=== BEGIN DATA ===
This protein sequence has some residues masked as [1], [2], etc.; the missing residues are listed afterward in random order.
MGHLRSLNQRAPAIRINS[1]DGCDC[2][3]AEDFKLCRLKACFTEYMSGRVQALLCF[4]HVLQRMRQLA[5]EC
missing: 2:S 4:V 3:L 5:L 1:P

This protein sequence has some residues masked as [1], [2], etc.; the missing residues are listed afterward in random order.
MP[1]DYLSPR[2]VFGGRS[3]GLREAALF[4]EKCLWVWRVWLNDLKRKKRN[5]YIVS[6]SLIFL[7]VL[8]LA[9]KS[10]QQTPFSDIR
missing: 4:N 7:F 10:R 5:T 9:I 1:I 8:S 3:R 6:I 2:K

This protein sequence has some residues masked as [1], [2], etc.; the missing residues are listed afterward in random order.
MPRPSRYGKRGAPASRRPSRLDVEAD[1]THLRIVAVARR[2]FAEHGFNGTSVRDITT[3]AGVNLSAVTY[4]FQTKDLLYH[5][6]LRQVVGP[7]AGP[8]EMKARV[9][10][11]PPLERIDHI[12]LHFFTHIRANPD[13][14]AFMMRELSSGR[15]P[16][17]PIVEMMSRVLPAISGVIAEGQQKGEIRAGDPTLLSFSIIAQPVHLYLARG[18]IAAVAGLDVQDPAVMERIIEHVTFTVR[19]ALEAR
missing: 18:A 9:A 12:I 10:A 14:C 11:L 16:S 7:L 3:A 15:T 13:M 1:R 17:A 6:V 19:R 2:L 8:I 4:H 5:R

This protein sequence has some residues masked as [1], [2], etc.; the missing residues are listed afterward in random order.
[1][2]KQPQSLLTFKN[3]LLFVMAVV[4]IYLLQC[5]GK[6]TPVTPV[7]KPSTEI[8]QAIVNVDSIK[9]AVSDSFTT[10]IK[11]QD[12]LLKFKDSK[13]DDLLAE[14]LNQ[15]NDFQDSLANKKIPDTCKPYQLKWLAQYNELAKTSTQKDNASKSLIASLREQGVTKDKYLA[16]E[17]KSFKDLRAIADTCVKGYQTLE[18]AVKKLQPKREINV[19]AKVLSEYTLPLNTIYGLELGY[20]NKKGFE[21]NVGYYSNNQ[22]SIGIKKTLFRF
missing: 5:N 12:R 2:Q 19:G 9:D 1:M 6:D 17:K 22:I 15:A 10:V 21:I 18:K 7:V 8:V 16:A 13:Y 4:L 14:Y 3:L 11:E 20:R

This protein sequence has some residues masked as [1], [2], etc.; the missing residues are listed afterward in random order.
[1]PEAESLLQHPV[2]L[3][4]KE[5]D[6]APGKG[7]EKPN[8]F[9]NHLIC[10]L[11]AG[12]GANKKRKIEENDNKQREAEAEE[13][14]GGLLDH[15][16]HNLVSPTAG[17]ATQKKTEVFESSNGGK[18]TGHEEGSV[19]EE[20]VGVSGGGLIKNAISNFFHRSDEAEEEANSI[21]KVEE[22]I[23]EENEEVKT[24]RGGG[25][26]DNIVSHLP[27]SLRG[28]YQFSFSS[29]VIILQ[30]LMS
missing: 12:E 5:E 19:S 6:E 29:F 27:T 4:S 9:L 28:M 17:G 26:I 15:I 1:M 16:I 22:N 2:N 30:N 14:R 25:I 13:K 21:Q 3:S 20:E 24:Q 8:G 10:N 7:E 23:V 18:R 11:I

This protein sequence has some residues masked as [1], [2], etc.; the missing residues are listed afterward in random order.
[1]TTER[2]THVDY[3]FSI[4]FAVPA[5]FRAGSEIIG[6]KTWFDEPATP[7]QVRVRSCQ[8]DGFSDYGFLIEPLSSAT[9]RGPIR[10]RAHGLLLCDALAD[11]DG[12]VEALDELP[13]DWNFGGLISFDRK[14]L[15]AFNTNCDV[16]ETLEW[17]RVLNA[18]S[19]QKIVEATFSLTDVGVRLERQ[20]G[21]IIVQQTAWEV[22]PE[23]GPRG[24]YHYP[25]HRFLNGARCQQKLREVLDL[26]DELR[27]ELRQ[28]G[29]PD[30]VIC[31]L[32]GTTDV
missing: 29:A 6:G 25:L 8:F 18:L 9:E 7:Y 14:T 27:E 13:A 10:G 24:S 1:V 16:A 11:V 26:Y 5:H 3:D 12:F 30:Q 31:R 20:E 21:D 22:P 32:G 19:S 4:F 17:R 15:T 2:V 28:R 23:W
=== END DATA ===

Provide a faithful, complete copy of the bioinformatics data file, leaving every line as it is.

This protein sequence has some residues masked as [1], [2], etc.; the missing residues are listed afterward in random order.
MGHLRSLNQRAPAIRINS[1]DGCDC[2][3]AEDFKLCRLKACFTEYMSGRVQALLCF[4]HVLQRMRQLA[5]EC
missing: 2:S 4:V 3:L 5:L 1:P

This protein sequence has some residues masked as [1], [2], etc.; the missing residues are listed afterward in random order.
MP[1]DYLSPR[2]VFGGRS[3]GLREAALF[4]EKCLWVWRVWLNDLKRKKRN[5]YIVS[6]SLIFL[7]VL[8]LA[9]KS[10]QQTPFSDIR
missing: 4:N 7:F 10:R 5:T 9:I 1:I 8:S 3:R 6:I 2:K

This protein sequence has some residues masked as [1], [2], etc.; the missing residues are listed afterward in random order.
MPRPSRYGKRGAPASRRPSRLDVEAD[1]THLRIVAVARR[2]FAEHGFNGTSVRDITT[3]AGVNLSAVTY[4]FQTKDLLYH[5][6]LRQVVGP[7]AGP[8]EMKARV[9][10][11]PPLERIDHI[12]LHFFTHIRANPD[13][14]AFMMRELSSGR[15]P[16][17]PIVEMMSRVLPAISGVIAEGQQKGEIRAGDPTLLSFSIIAQPVHLYLARG[18]IAAVAGLDVQDPAVMERIIEHVTFTVR[19]ALEAR
missing: 18:A 9:A 12:I 10:A 14:C 11:L 16:S 7:L 3:A 15:T 13:M 1:R 17:A 6:V 19:R 2:L 8:I 4:H 5:R

This protein sequence has some residues masked as [1], [2], etc.; the missing residues are listed afterward in random order.
[1][2]KQPQSLLTFKN[3]LLFVMAVV[4]IYLLQC[5]GK[6]TPVTPV[7]KPSTEI[8]QAIVNVDSIK[9]AVSDSFTT[10]IK[11]QD[12]LLKFKDSK[13]DDLLAE[14]LNQ[15]NDFQDSLANKKIPDTCKPYQLKWLAQYNELAKTSTQKDNASKSLIASLREQGVTKDKYLA[16]E[17]KSFKDLRAIADTCVKGYQTLE[18]AVKKLQPKREINV[19]AKVLSEYTLPLNTIYGLELGY[20]NKKGFE[21]NVGYYSNNQ[22]SIGIKKTLFRF
missing: 5:N 12:R 2:Q 19:G 9:D 1:M 6:D 17:K 22:I 15:A 10:V 21:I 18:K 7:V 8:V 16:A 13:Y 4:L 14:Y 3:L 11:E 20:R

This protein sequence has some residues masked as [1], [2], etc.; the missing residues are listed afterward in random order.
[1]PEAESLLQHPV[2]L[3][4]KE[5]D[6]APGKG[7]EKPN[8]F[9]NHLIC[10]L[11]AG[12]GANKKRKIEENDNKQREAEAEE[13][14]GGLLDH[15][16]HNLVSPTAG[17]ATQKKTEVFESSNGGK[18]TGHEEGSV[19]EE[20]VGVSGGGLIKNAISNFFHRSDEAEEEANSI[21]KVEE[22]I[23]EENEEVKT[24]RGGG[25][26]DNIVSHLP[27]SLRG[28]YQFSFSS[29]VIILQ[30]LMS
missing: 12:E 5:E 19:S 6:E 29:F 27:T 4:S 9:L 28:M 17:G 26:I 15:I 1:M 16:I 22:N 2:N 30:N 14:R 25:I 13:K 21:Q 3:S 20:E 24:Q 8:G 10:N 7:E 23:V 18:R 11:I

This protein sequence has some residues masked as [1], [2], etc.; the missing residues are listed afterward in random order.
[1]TTER[2]THVDY[3]FSI[4]FAVPA[5]FRAGSEIIG[6]KTWFDEPATP[7]QVRVRSCQ[8]DGFSDYGFLIEPLSSAT[9]RGPIR[10]RAHGLLLCDALAD[11]DG[12]VEALDELP[13]DWNFGGLISFDRK[14]L[15]AFNTNCDV[16]ETLEW[17]RVLNA[18]S[19]QKIVEATFSLTDVGVRLERQ[20]G[21]IIVQQTAWEV[22]PE[23]GPRG[24]YHYP[25]HRFLNGARCQQKLREVLDL[26]DELR[27]ELRQ[28]G[29]PD[30]VIC[31]L[32]GTTDV
missing: 29:A 6:G 25:L 8:F 18:L 9:E 7:Y 14:T 27:E 13:A 10:G 24:S 1:V 16:A 11:V 26:Y 5:H 3:D 12:F 30:Q 31:R 20:E 21:D 22:P 32:G 19:S 4:F 17:R 15:T 2:V 28:R 23:W